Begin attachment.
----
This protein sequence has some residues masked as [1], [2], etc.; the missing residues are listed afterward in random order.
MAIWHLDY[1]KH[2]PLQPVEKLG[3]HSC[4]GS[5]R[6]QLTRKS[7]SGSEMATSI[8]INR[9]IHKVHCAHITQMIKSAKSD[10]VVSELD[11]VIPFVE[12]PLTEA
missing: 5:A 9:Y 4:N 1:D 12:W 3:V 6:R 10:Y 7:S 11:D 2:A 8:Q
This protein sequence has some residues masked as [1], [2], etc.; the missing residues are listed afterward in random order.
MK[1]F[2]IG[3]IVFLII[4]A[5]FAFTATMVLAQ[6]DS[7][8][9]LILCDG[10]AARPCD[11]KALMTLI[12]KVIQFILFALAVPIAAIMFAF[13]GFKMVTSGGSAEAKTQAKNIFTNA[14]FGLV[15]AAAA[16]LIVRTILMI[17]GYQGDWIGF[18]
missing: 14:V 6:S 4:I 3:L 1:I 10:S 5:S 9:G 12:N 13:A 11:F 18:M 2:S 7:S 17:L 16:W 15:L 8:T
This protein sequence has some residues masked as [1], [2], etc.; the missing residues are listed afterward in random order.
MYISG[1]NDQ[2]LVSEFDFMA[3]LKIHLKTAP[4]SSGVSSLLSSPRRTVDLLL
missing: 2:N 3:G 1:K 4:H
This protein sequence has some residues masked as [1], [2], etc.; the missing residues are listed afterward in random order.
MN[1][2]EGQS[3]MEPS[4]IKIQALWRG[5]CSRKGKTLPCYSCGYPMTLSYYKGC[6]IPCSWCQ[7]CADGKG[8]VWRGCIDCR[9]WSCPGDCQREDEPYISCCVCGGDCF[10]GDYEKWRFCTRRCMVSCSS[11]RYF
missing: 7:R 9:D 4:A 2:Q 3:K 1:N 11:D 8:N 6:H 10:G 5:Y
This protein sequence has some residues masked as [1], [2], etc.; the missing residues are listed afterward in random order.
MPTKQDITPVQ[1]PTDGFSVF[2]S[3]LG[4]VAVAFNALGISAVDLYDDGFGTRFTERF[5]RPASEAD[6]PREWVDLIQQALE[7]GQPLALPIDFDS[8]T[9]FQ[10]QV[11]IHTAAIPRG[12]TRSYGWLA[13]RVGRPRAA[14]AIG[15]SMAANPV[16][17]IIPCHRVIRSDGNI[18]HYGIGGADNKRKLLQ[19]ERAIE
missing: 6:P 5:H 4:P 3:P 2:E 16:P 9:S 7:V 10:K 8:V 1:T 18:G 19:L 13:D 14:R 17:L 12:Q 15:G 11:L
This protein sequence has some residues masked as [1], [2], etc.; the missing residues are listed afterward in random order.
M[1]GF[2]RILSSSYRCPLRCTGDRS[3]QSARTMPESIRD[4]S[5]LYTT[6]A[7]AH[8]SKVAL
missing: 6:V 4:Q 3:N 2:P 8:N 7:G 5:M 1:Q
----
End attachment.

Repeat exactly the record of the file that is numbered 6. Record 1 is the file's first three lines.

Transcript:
This protein sequence has some residues masked as [1], [2], etc.; the missing residues are listed afterward in random order.
M[1]GF[2]RILSSSYRCPLRCTGDRS[3]QSARTMPESIRD[4]S[5]LYTT[6]A[7]AH[8]SKVAL
missing: 6:V 4:Q 3:N 2:P 8:N 7:G 5:M 1:Q